Forecasters predicted that the 2004 Hurricane Season was to be an active one. Within the span of two months, Tropical Storm Bonnie and Hurricanes Charley, Frances, Ivan and Jeanne slammed Florida’s Gulf and Atlantic coasts bringing heavy winds, large amounts of rain and storm surges that threatened coastal residences and businesses. Damage caused by the hurricanes could be felt throughout the State of Florida. Some residents had to cope with losing homes, vehicles, loved ones, as well as communications and power for extended periods of time. Just as soon as one hurricane passed, news of another system forming in the Atlantic and it’s projected path, usually headed straight for Florida, caused residents to make further preparations. Residents living on either coast, along with residents in low-lying areas and mobile or manufactured homes were asked to evacuate as many as three times.
Resources were also at a minimum as each hurricane passed. Gas shortages were experienced throughout the state as residents topped off their fuel tanks in preparation of evacuation. Once gas was available, long lines of vehicles waiting for their turn at the pump was experienced. Staples such as milk, bread, eggs and coffee were also at a minimum. The lack of power experienced after each hurricane caused many supermarkets to throw away thousands of dollars of food. Plywood was also in short supply between the hurricanes. Residents were seen boarding their windows to protect their homes from heavy winds and airborne debris.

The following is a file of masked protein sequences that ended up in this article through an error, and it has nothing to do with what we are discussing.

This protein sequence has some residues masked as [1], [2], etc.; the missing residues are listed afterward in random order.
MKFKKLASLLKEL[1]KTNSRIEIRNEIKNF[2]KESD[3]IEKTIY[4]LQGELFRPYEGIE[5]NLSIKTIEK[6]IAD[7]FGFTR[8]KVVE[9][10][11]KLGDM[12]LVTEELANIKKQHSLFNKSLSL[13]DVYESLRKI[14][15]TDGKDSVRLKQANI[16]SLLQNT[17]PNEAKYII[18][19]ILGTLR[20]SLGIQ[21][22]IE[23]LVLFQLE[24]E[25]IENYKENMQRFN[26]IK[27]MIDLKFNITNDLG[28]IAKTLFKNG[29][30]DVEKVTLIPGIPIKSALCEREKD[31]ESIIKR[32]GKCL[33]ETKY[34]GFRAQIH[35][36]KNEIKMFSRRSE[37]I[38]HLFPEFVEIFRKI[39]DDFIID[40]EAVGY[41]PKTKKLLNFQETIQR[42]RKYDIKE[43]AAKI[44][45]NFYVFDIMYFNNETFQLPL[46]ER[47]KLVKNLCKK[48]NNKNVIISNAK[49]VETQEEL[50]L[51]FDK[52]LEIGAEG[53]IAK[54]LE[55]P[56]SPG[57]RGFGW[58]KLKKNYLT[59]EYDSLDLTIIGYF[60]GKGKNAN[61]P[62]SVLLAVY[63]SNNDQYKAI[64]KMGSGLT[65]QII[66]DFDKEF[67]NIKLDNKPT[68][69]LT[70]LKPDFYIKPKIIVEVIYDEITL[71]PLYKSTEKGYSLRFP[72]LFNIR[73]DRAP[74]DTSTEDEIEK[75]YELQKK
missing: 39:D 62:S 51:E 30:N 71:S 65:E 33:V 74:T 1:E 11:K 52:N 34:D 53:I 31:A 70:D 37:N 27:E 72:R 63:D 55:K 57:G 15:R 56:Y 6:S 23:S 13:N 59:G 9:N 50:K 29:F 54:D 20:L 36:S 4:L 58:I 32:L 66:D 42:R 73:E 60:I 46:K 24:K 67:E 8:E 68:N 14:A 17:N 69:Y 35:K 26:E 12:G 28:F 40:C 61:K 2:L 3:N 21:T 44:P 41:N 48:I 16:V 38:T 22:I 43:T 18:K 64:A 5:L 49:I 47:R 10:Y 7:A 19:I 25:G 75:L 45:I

Flooding was another major issue experienced due to the aftermath of the hurricanes. Floodwaters from the heavy rains and rising rivers threatened homes and businesses. Rising waters also blocked roadways and swept debris throughout the area. Flooding was also responsible for the loss of public utilities in many areas – sewer systems, treatment plants, lift stations, power lines, power plants and more.
Thompson Pump’s Emergency Response Team (ERT) went into action before the start of hurricane season in anticipation of the inevitable flooding. The ERT issued a company-wide alert to its branches and its nationwide distributor network that pumps would be required quickly. As each storm passed, and the location and the extent of the flooding became apparent, Thompson Pump’s ERT mobilized the pumps and the necessary hose assemblies to remove the water.
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